USA TODAY Sports Weekly
Trout’s persuasion plan targets Ohtani
TEMPE, Ariz. – Los Angeles Angels star Mike Trout answered questions for nearly 15 minutes when he reported to spring training, and all but about 12 seconds, it seemed, was spent talking about Shohei Ohtani.
Oh, how times have changed.
It was four years ago when Trout was the talk of the town, with questions circulating about his future before signing a 10-year, $360 million extension with two years and $60 million still remaining on his contract.
Trout signed the contract extension believing the Angels would be a perennial contender and perhaps have a couple of World Series rings on his hands before he retired.
Well, the Angels haven’t come close to sniffing the playoffs since that landmark contract, and if they have any chance to do so in the future, they badly need to keep Ohtani, the biggest star in the game who’s a free agent in nine months.
So Trout, a three-time American League MVP award winner, is taking it upon himself to be the greatest salesman he can possibly be by convincing Ohtani that good times really are ahead for the Angels.
“I’m going to do everything I can to keep Shohei here for sure,” Trout says.
The best way to do it, Trout says, is quite simple.
Win baby, just win. “Winning this year,” Trout says, “to get into the playoffs, I think that will make a difference for sure, definitely putting it in the back of Shohei’s mind that we’re here to compete.
“We’re going out there to win. We definitely have a good team.”
Win, and the Angels improve their chance to keep Ohtani.
Lose again, and Ohtani may be sprinting out that door.
The Angels haven’t been competitive in seven years, finishing a combined 161 games out of first place and only once finishing higher than third place in the American League West.
Trout hasn’t been to the postseason since 2014 and has never won a playoff game.
“You definitely think about it,” Trout says. “It’s been six years now since we’ve been playing (together with Ohtani) and we haven’t been to the playoffs. … It sucks losing. Everybody hates losing.
“If there’s any year we need to get to the playoffs, it’s this year.”
Angels owner Arte Moreno says he shares the same sentiment. They started spending immediately this offseason, even after Moreno put the club on the market. They didn’t acquire any of the marquee free agents but grabbed lefthanded starter Tyler Anderson, potential closer Carlos Estévez, veteran infielder Brandon Drury and outfielder Brett Phillips and traded for veteran outfielder Hunter Renfroe and infielder Gio Urshela.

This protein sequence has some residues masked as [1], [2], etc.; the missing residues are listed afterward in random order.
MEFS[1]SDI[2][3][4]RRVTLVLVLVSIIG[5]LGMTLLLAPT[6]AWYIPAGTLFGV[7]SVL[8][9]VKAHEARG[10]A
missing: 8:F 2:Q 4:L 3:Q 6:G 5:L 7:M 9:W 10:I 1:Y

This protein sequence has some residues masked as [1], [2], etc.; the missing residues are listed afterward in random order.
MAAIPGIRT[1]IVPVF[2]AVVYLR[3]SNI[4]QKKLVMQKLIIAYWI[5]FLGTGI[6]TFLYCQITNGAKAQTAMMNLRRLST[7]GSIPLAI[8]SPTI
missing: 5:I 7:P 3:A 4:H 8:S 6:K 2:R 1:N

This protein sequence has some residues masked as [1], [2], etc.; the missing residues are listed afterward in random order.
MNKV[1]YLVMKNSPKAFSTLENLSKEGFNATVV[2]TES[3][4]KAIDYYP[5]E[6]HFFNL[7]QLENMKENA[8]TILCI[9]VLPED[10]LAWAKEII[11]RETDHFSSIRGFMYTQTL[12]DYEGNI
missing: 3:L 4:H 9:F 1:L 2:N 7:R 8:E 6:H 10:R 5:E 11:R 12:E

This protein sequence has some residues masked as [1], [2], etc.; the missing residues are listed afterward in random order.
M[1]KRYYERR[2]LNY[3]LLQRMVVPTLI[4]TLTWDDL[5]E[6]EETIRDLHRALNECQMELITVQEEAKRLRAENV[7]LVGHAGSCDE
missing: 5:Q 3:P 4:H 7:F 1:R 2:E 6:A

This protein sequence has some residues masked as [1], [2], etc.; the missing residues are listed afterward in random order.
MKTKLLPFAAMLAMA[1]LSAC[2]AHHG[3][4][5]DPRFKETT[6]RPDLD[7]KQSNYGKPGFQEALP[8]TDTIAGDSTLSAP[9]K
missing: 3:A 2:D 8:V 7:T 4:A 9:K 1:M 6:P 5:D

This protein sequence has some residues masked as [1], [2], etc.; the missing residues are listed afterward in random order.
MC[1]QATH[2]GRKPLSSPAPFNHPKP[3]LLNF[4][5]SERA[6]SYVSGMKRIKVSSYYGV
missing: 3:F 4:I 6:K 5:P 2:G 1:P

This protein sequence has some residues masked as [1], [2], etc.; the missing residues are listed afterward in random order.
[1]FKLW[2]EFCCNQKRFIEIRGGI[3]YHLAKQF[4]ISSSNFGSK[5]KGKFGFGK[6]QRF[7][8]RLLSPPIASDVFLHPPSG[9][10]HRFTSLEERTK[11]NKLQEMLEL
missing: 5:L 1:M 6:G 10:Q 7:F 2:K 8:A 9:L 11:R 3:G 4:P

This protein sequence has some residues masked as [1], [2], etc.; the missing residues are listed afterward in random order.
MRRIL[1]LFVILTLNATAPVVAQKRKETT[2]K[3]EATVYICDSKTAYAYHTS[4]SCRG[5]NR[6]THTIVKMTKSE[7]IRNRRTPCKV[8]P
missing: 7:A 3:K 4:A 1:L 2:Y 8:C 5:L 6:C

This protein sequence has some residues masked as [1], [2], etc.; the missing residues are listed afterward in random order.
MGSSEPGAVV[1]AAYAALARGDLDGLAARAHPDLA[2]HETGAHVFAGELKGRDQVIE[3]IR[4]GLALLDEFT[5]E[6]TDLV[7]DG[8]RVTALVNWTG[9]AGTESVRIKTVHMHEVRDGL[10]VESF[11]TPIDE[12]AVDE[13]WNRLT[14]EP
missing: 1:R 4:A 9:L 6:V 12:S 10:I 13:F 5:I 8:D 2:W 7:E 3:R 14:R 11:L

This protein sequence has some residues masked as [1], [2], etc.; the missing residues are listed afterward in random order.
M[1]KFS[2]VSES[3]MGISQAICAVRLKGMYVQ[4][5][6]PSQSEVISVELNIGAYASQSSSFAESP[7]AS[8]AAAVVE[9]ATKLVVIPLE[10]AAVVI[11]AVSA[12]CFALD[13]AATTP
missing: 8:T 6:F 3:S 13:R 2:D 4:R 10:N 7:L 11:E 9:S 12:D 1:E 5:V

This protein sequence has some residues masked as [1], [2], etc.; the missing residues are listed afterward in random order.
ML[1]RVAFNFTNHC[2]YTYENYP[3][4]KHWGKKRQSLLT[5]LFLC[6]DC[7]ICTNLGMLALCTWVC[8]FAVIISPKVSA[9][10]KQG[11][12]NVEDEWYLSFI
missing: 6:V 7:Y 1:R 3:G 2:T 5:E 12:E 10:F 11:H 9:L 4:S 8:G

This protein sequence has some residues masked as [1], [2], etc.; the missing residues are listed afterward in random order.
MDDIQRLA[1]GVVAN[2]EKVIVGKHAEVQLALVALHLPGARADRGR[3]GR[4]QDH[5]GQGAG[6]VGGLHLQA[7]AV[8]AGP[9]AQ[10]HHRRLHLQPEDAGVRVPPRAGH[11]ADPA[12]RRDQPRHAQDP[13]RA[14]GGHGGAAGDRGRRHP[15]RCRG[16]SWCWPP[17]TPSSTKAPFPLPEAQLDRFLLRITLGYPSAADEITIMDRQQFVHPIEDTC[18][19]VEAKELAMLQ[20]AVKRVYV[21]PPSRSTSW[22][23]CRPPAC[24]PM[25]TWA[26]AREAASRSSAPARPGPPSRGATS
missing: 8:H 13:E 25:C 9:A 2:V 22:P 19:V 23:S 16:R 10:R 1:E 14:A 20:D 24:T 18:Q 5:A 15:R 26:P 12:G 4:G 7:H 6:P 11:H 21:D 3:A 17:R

Trout, 31, isn’t predicting a World Series title by any means but made it clear that anything less than a playoff berth would be a huge disappointment after the moves made by general manager Perry Minasian, with Moreno deciding to keep the team after all.
“When the word first came out that he was selling the team, it was kind of a shock to me,” Trout says. “The question going into the offseason was, ‘What are we going to do? Are we going to go get people, or are we just going to sit still and not do anything?’
“But once I saw Perry making moves and trying to make the team better, which he did, kind of got a little sense that he wasn’t going to sell the team. It’s good to have Arte back. He was committed to making the team and the roster better and we’re not done. We’re definitely a lot better than we were last year.
“I feel really good about this year.” Ohtani’s free agent decision will go a long ways into determining just how Trout feels about the Angels’ future.
Moreno has also made it clear that he wants to keep Ohtani around, no matter the price. Ohtani should set a major league record by receiving at least $50 million a year if he hits free agency, perhaps totaling as much as $500 million, but Moreno has always loved star players. He signed Albert Pujols, Anthony Rendon and Josh Hamilton without blinking.
Besides, Ohtani is a cash machine, generating at least $20 million a year for the franchise in licensing and merchandise sales alone.
“I’ve got a great relationship with Shohei over the years,” Trout says. “Obviously, what you see on the field is remarkable. What a great teammate. What a great friend. Even (interpreter Ippei Mizuhara), too. Just the way they’ve treated everybody with such a superstar status with respect.”
Trout doesn’t pretend to know what Ohtani is thinking about his upcoming free agency but certainly believes that Ohtani enjoys himself in the laid-back environment in Anaheim. He has expressed some frustration, but certainly no anger or resentment that he has yet to play in the postseason.
“He’s got to do what’s right for him and what he feels is right,” Trout says. “That’s all up to him. So, if he feels like staying in Anaheim is the right move, he should do that. If he thinks otherwise, I’m going to do as much as I can to convince him to stay.
“He’s really got to sit down and think about it. It’s a big decision for him, probably the biggest one of his life. It’s a difficult decision for him, if he does stay or doesn’t.
“I don’t even like saying it, if he leaves, but it’ll be different for him, new atmosphere, new people, new teammates. But I will do everything I can to keep him here.”
Trout realizes he can possibly make a huge difference in Ohtani’s decision simply by his performance. He has missed 169 games the past two seasons, with calf and back injuries, but when Trout is on the field, he continues to dominate. He managed to hit 40 homers with 80 RBI last season in 126 games.
“I’m really looking forward year,” he says.